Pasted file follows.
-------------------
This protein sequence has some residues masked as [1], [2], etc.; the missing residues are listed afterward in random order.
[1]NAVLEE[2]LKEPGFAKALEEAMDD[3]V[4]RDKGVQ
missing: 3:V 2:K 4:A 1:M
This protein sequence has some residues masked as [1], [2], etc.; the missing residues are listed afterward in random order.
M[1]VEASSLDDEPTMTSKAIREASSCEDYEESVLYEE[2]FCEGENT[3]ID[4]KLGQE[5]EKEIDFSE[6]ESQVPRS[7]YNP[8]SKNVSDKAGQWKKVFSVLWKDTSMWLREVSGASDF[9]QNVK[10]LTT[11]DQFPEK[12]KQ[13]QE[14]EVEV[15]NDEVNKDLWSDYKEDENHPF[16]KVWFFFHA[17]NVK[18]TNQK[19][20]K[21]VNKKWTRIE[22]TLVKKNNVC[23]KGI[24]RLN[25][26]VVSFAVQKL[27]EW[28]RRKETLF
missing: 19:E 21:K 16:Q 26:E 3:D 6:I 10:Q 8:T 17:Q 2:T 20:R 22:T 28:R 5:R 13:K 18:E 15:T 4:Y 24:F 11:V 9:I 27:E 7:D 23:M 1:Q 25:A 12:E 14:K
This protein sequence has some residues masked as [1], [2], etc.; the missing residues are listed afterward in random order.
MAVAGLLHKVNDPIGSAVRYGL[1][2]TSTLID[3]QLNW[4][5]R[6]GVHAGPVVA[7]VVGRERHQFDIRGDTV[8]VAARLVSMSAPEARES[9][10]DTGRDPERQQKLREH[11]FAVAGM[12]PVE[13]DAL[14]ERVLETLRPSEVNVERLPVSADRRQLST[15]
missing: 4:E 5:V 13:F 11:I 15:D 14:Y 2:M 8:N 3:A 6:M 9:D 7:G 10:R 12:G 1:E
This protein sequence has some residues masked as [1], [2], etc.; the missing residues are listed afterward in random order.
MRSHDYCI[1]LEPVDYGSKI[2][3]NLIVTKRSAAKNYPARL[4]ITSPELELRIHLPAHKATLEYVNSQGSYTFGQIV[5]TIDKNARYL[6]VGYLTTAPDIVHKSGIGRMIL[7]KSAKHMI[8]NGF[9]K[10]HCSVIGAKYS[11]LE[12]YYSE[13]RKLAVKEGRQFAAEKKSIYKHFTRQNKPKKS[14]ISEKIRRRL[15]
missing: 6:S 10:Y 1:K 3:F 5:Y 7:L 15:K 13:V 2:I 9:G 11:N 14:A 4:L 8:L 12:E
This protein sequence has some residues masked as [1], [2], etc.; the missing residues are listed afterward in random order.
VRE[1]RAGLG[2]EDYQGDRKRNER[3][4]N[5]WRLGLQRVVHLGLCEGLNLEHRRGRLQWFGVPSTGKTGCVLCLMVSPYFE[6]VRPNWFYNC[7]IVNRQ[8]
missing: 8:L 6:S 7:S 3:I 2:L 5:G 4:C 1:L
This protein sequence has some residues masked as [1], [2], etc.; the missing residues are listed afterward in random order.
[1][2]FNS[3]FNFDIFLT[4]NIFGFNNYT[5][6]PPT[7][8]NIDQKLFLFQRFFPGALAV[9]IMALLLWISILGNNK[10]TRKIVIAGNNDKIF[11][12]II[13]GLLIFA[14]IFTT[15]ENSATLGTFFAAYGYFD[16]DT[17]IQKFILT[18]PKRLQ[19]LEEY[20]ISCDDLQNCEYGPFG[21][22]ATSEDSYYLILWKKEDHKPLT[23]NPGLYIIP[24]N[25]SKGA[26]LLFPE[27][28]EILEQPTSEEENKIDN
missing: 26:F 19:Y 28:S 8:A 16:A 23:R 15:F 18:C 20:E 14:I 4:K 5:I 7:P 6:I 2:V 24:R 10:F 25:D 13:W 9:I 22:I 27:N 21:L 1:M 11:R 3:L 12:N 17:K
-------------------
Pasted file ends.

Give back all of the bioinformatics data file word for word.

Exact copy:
This protein sequence has some residues masked as [1], [2], etc.; the missing residues are listed afterward in random order.
[1]NAVLEE[2]LKEPGFAKALEEAMDD[3]V[4]RDKGVQ
missing: 3:V 2:K 4:A 1:M
This protein sequence has some residues masked as [1], [2], etc.; the missing residues are listed afterward in random order.
M[1]VEASSLDDEPTMTSKAIREASSCEDYEESVLYEE[2]FCEGENT[3]ID[4]KLGQE[5]EKEIDFSE[6]ESQVPRS[7]YNP[8]SKNVSDKAGQWKKVFSVLWKDTSMWLREVSGASDF[9]QNVK[10]LTT[11]DQFPEK[12]KQ[13]QE[14]EVEV[15]NDEVNKDLWSDYKEDENHPF[16]KVWFFFHA[17]NVK[18]TNQK[19][20]K[21]VNKKWTRIE[22]TLVKKNNVC[23]KGI[24]RLN[25][26]VVSFAVQKL[27]EW[28]RRKETLF
missing: 19:E 21:K 16:Q 26:E 3:D 6:I 10:Q 8:T 17:Q 2:T 20:R 22:T 28:R 5:R 13:K 18:E 15:T 4:Y 24:F 11:V 9:I 27:E 7:D 23:M 1:Q 25:A 12:E 14:K
This protein sequence has some residues masked as [1], [2], etc.; the missing residues are listed afterward in random order.
MAVAGLLHKVNDPIGSAVRYGL[1][2]TSTLID[3]QLNW[4][5]R[6]GVHAGPVVA[7]VVGRERHQFDIRGDTV[8]VAARLVSMSAPEARES[9][10]DTGRDPERQQKLREH[11]FAVAGM[12]PVE[13]DAL[14]ERVLETLRPSEVNVERLPVSADRRQLST[15]
missing: 4:E 5:V 13:F 11:I 15:D 14:Y 2:M 8:N 3:A 6:M 9:D 7:G 10:R 12:G 1:E
This protein sequence has some residues masked as [1], [2], etc.; the missing residues are listed afterward in random order.
MRSHDYCI[1]LEPVDYGSKI[2][3]NLIVTKRSAAKNYPARL[4]ITSPELELRIHLPAHKATLEYVNSQGSYTFGQIV[5]TIDKNARYL[6]VGYLTTAPDIVHKSGIGRMIL[7]KSAKHMI[8]NGF[9]K[10]HCSVIGAKYS[11]LE[12]YYSE[13]RKLAVKEGRQFAAEKKSIYKHFTRQNKPKKS[14]ISEKIRRRL[15]
missing: 6:S 10:Y 1:K 3:F 5:Y 7:L 15:K 13:V 2:I 9:G 11:N 14:A 4:L 8:L 12:E
This protein sequence has some residues masked as [1], [2], etc.; the missing residues are listed afterward in random order.
VRE[1]RAGLG[2]EDYQGDRKRNER[3][4]N[5]WRLGLQRVVHLGLCEGLNLEHRRGRLQWFGVPSTGKTGCVLCLMVSPYFE[6]VRPNWFYNC[7]IVNRQ[8]
missing: 8:L 6:S 7:S 3:I 2:L 5:G 4:C 1:L
This protein sequence has some residues masked as [1], [2], etc.; the missing residues are listed afterward in random order.
[1][2]FNS[3]FNFDIFLT[4]NIFGFNNYT[5][6]PPT[7][8]NIDQKLFLFQRFFPGALAV[9]IMALLLWISILGNNK[10]TRKIVIAGNNDKIF[11][12]II[13]GLLIFA[14]IFTT[15]ENSATLGTFFAAYGYFD[16]DT[17]IQKFILT[18]PKRLQ[19]LEEY[20]ISCDDLQNCEYGPFG[21][22]ATSEDSYYLILWKKEDHKPLT[23]NPGLYIIP[24]N[25]SKGA[26]LLFPE[27][28]EILEQPTSEEENKIDN
missing: 26:F 19:Y 28:S 8:A 16:A 23:R 15:F 18:C 20:E 14:I 4:K 5:I 7:P 6:I 2:V 24:R 10:F 25:D 13:W 9:I 22:I 27:N 21:L 1:M 11:R 3:L 12:N 17:K